*I'm exaggerating, if only a little. It's interesting that these flavor notes all correspond to known chemicals, and, since they have to remain soluble, there's a good concentration of fairly simple chemical species that add flavor. Some of these are common in an industrial chemical lab. Ethyl acetate is easy as hell to spot, and some reds develop simple thiols. I react very negatively to these flavors. Will avoid the Semillon grape in the former case, and catching the latter in the occasional red made for the very rare times I called something undrinkable. (I had to really choke it down.)

**True story.

3. What happened to Engineering?
Back when I was more impressed with myself (the 90s, roughly), I thought engineering was the shit. I liked what Scott Adams said (back then) about other fields appending "engineer" to lend themselves significance. We engineering students mocked the sciences as people who couldn't do honest math. By grad school, of course I'd learn that this was wrong for any discipline that had the "physic" strung anywhere in its title sequence, or any discipline given to modeling complex systems, but (especially when it comes to the Chem/ChemE chasm) here are engineers more invested in questions that anyone cares about or can ever make work. (Chemists were the sorts of hopeless buffoons that'd spend four years synthesizing just barely enough of a chemical they could hope to prove existed.) In the internet age, I've been horrified to see a diminution of the engineer. Somehow, we've gone back to automatons who can't handle the deeper understanding and the thirst for fundamental knowledge that is the provenance of big-S Science. People see that engineering badge I once wore proudly as something like a junior technician of the sciences. Possibly it's because I approximately joined the sciences, and this is just their prejudice surfacing.

In the research areas, they blur anyway, and on a good day, I can't tell you where I fall on the spectrum (applied scientist? that's probably closest), and what the hell, it's not like I'm a sterling example of either anyway. I guess the trouble is more conversational. I've always imagined "engineer" to carry a certain freight, and I've been derailed by short comments or funny looks. Different times, or different circumstances, and most importantly, how come everyone doesn't think exactly like me?

4. A Good Doodle, Spoiled.
Recently quipped (and deleted): Writing is a lot like golf. Early on, you hit a few good ones and think, "yeah, this could be a really satisfying activity for me." Keep going, and you find that not only is it difficult to relive those positive performances of your style, you somehow get worse trying to repeat or improve them. Even longer, and there's the grudging realization that at best you can achieve terminal mediocrity, unable to stop, and unable to prevent yourself from doing the same dumb things over and over again.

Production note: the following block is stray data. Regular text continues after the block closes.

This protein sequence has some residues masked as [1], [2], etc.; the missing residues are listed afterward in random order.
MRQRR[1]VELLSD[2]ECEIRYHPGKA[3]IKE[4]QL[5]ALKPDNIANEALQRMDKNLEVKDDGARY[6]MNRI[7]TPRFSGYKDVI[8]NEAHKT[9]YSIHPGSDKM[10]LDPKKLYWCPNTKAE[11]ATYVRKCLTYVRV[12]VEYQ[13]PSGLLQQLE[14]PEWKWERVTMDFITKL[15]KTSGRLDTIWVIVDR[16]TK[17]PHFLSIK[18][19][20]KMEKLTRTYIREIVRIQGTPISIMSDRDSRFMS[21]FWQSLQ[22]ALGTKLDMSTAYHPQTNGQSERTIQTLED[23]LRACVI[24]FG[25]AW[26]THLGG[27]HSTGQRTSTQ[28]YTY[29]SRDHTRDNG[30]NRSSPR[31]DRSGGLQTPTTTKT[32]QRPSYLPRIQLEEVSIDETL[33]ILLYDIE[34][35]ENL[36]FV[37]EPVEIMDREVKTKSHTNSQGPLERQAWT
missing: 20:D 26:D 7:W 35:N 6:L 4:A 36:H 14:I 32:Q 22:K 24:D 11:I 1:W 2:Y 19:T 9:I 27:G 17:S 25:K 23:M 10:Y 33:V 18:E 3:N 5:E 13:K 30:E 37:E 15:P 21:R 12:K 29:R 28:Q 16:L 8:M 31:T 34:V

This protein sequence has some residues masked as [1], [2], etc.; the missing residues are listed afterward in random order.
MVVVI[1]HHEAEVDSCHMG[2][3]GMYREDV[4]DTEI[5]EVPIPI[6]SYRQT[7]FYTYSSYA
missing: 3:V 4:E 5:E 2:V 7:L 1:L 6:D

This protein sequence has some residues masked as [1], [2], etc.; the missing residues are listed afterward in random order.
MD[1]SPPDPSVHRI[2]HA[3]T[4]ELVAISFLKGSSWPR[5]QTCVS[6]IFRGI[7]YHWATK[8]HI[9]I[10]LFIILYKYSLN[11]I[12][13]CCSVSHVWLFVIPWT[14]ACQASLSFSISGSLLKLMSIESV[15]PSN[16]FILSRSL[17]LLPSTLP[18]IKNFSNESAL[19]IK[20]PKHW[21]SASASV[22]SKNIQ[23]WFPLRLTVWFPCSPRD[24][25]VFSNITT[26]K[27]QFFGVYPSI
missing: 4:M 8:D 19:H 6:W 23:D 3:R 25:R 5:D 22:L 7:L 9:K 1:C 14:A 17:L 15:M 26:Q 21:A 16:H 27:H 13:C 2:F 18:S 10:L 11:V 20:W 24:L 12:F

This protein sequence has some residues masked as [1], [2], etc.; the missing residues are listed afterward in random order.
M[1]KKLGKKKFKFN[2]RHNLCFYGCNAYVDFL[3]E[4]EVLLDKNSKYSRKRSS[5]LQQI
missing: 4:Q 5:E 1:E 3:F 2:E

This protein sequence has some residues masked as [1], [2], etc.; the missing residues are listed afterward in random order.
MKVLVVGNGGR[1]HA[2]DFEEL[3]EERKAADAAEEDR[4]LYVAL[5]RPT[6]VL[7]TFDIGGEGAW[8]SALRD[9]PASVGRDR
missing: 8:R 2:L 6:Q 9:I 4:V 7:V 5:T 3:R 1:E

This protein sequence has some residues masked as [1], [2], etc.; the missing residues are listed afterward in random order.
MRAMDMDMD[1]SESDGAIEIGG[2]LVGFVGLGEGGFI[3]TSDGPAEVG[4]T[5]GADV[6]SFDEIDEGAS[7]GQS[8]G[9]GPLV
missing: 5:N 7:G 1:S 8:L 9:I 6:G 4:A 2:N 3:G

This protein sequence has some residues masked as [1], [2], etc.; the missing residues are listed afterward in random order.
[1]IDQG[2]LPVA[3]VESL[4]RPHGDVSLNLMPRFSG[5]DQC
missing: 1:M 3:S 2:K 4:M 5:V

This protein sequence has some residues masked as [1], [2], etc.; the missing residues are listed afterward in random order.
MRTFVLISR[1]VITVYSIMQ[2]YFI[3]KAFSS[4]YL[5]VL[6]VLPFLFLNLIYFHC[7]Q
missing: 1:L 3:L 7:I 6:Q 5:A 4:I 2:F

And look, I know it's not true of everyone. Some people can swing the club or dash a sentence with a natural talent, or can actually improve to amazing levels. And it's no less true of any other field or activity you'd ever want to take up. Why compare it to golf, and not, say, music, or science? Well, I have been wise enough to not take up golf.

5. At Least They Still Have To Share It.
I'm finally starting to understand why people have hated the Patriots for the past ten years. I always blamed it on the fact that they were awesome and their team wasn't, or on Bill Belichick's lifelong dyspeptic troll impression, or on Tom Brady's clean-cut good looks and junior partner attitude. Or maybe the conservative NFL was supporting the 2001-vintage jingoism by shedding a little love for the Revolutionary-themed team. But I'm finally starting to see that there was something specially annoying about getting the national media soft-pedal for ten years, and it's taken a shift in affection to the hated rivals to really make me understand it.

The Jets have brought in a few named, although not young, players, and Darelle Revis finally signed, and yeah, part of it is the loud blathering of their coach Rex "strong men also cry" Ryan. And there's the HBO special, which seems to have gained some traction, but it's hard for me to tell because (a) I don't watch it, and (b) I never sprang for the service before this year. But there's something even more: the perennially disappointing Jets seem to have a whiff of media magic about them this year. As a full disclosure, I don't hate the Jets as much as a good New Englander should. Got me some close friends who are big fans, and the only NFL games I've ever attended were home games at the Old Meadowlands, and there's something cute about their colorful, loudmouth, drunken, asshole fans you meet there. But I am conditioned to not really respect them either, and I remain enough of a local to wrinkle my nose at the attention they're getting.